Peculiar takes on Park Board issues


The Peculiar Board of Aldermen met Monday night, October 21, at Peculiar City Hall to hold their monthly board meeting. The agenda was quite short and the bulk of the discussion occurred during Aldermen Directives at the end of the meeting.

To start off, David Shrout was honored as the Employee of the Quarter for the City. Just over a year ago, Shrout became the Water Works Manager for Peculiar. City Administrator Brad Ratliff introduced Shrout, saying that he is a “valued asset” who has increased business operations and efficiency in the City.

“He is well-respected throughout the state of Missouri,” said Ratliff.

As for the new business on the agenda, the Aldermen unanimously passed three items. First, they approved an ordinance amending and establishing chapters in the Peculiar Municipal Code in order to align the City’s land-use requirements.

Secondly, a resolution was passed that approved an interlocal agreement between the cities of Peculiar and Belton pertaining to outlining boundaries for future annexations. According to Peculiar City Staff, Jeff Davis (Belton Mayor) and Ron Trivitt (Belton City Manager) approached Peculiar about the issue to make sure there would be no future disputes over the land that exists between 203rd Street and 211th Street.

Finally, a resolution to approve and adopt a 3, 8, and 13 year annexation plan for Peculiar was also passed.

During the City Administrator report, Brad Ratliff stated that the eighth annual Peculiar Harvest Moon Festival is set to take place on October 26 in downtown Peculiar. He also noted that there have been “several businesses” looking to move into the city. He said that he has been “seeing some activity and pick up” in the area of economic development.

Ratliff went on to say that the 211th Street interchange has been officially approved in MoDOT’s budget and everything with that plan is going as intended. In regards to School Road, it was reported that the County has yet to give Peculiar a plan in writing, though they have requested it on several occassions. Originally, the plan for School Road reconstruction stated that Cass County would pay 60% of Phase Three and Peculiar would pay 40%. Those numbers have now reversed at the County’s request.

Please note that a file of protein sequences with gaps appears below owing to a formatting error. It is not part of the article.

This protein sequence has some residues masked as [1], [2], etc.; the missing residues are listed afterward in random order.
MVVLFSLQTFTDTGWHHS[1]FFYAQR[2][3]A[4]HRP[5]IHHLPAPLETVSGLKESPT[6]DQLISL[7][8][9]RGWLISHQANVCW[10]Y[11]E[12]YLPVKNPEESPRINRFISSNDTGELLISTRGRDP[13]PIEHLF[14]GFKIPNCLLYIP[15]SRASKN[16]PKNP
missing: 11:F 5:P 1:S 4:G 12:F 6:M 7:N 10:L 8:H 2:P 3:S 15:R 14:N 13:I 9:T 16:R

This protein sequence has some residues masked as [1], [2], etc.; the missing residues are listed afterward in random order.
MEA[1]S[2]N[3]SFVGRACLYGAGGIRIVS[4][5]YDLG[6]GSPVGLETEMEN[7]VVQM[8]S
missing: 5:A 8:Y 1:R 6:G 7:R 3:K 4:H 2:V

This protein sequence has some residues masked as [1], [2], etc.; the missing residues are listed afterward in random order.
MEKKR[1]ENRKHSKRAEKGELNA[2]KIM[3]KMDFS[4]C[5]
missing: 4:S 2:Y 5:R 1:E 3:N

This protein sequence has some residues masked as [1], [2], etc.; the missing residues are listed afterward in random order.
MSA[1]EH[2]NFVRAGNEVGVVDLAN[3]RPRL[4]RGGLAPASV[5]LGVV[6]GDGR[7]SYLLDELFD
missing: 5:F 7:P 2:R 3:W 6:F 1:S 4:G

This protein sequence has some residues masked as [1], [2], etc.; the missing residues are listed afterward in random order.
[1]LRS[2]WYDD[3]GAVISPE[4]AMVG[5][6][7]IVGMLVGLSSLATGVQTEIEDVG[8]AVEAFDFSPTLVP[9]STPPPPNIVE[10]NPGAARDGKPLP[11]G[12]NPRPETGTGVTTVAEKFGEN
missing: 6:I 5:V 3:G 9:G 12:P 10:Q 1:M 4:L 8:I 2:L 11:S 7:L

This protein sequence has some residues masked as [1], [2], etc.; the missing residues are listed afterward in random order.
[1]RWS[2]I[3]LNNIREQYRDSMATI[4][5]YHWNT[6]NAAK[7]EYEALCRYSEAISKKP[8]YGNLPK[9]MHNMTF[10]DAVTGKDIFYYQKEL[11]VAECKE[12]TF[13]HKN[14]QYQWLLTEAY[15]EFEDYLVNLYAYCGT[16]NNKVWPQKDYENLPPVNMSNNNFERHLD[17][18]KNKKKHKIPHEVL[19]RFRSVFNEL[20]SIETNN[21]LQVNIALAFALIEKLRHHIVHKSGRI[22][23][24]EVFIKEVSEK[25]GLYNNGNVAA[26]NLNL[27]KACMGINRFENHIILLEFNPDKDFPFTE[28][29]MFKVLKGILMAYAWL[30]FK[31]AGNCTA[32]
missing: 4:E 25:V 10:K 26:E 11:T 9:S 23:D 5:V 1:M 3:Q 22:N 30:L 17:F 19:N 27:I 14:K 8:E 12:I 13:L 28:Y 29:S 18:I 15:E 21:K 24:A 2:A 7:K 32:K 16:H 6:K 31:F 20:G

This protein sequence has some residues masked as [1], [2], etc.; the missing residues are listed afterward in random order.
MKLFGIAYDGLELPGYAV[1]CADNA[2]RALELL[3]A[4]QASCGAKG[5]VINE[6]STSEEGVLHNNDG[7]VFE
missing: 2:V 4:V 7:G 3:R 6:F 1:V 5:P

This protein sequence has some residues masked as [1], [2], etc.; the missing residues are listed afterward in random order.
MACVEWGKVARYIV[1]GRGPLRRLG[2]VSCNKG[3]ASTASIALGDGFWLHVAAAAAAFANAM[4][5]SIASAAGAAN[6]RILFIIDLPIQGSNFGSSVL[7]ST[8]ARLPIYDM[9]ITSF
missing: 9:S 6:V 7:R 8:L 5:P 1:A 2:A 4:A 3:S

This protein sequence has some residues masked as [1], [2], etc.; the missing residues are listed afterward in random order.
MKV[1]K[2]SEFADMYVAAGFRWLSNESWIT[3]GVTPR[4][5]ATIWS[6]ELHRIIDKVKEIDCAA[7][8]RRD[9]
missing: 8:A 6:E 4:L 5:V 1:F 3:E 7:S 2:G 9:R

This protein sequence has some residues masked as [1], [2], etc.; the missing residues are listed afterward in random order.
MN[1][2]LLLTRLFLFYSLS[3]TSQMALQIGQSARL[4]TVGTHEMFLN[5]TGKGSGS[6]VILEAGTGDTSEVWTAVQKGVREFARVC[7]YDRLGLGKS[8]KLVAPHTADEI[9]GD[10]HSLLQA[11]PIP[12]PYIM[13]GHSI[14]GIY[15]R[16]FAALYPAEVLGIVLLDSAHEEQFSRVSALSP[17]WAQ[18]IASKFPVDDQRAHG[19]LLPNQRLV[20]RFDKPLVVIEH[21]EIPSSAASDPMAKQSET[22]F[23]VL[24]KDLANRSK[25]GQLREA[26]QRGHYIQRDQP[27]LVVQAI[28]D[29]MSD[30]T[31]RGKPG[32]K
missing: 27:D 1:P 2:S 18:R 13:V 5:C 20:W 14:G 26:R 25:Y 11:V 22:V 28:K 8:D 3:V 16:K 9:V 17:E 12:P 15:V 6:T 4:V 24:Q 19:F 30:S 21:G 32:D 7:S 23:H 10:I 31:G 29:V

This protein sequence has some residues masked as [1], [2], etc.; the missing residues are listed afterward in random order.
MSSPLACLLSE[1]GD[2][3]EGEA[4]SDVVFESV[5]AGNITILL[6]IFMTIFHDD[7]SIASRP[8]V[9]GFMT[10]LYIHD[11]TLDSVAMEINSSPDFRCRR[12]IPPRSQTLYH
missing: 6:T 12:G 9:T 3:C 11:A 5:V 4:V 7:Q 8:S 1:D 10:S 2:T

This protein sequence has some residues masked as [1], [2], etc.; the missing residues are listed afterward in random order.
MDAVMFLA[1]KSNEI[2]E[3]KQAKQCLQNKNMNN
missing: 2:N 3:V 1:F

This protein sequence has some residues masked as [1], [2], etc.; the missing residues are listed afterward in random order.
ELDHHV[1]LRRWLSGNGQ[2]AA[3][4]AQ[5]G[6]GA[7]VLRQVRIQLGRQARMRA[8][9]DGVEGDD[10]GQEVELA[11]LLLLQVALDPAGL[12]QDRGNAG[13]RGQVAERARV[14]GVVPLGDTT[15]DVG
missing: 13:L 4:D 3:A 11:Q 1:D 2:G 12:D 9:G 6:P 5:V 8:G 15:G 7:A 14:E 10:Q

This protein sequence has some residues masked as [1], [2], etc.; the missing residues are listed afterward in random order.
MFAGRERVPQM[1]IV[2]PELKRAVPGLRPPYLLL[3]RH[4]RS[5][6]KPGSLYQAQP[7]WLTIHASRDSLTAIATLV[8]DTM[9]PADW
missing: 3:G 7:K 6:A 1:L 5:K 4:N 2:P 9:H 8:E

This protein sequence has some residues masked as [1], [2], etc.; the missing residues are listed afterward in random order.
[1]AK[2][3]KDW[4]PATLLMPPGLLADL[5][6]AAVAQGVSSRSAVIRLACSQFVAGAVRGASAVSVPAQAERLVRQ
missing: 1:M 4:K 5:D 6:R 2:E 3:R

“We need to do it, we have to do it,” said Ratliff.

The meeting picked up the most conversation at the end, when Ward 1 Alderman Homer Dunsworth, who is also a liaison to the Peculiar Park Board, suggested that the Park Board be done away with.

“It’s totally one-hundred percent fractured and dysfunctional,” said Dunsworth. “It’s not going to work.”

According to Dunsworth’s observation and analysis, the Park Board has “handcuffed” City Staff member Nathan Musteen. Musteen is the full-time Activities Director for Peculiar, so all of his decisions have to be approved by the Park Board before going into effect.

At the beginning of 2013, Musteen and the Park Board began discussions on how to prepare Raisbeck Park for youth soccer leagues in spring 2014. Through disagreements and set backs, the Board was unable to obtain the appropriate RFQs (Request for Qualifications) and FEMA permit to sow the grass seed that would make for a usable soccer field in the next year.

Ward 2 Alderman Holly Stark remarked that the City Staff should have caught the mishandling of the situation and that the Park Board is not to blame.

Mayor Ernie Jungmeyer agreed, saying, “Our staff should have known.”

Stark went on to say that Musteen’s salary gets the “lion’s share” of tax dollars appropriated for Peculiar’s parks and that there has been little return for the investment.

Mayor Jungmeyer and Alderman Dunsworth defended Musteen by way of expressing issues with the Park Board. Jungmeyer said that in his time as mayor there have been five or six liaisons from the City to the Park Board and none could seem to get along with them.

Because Peculiar is a Fourth Class City, it is possible for them to do away with the Park Board completely and have Musteen report directly to the City Administrator and the Board of Aldermen. That idea will be discussed at Peculiar’s Board of Aldermen work session next month.


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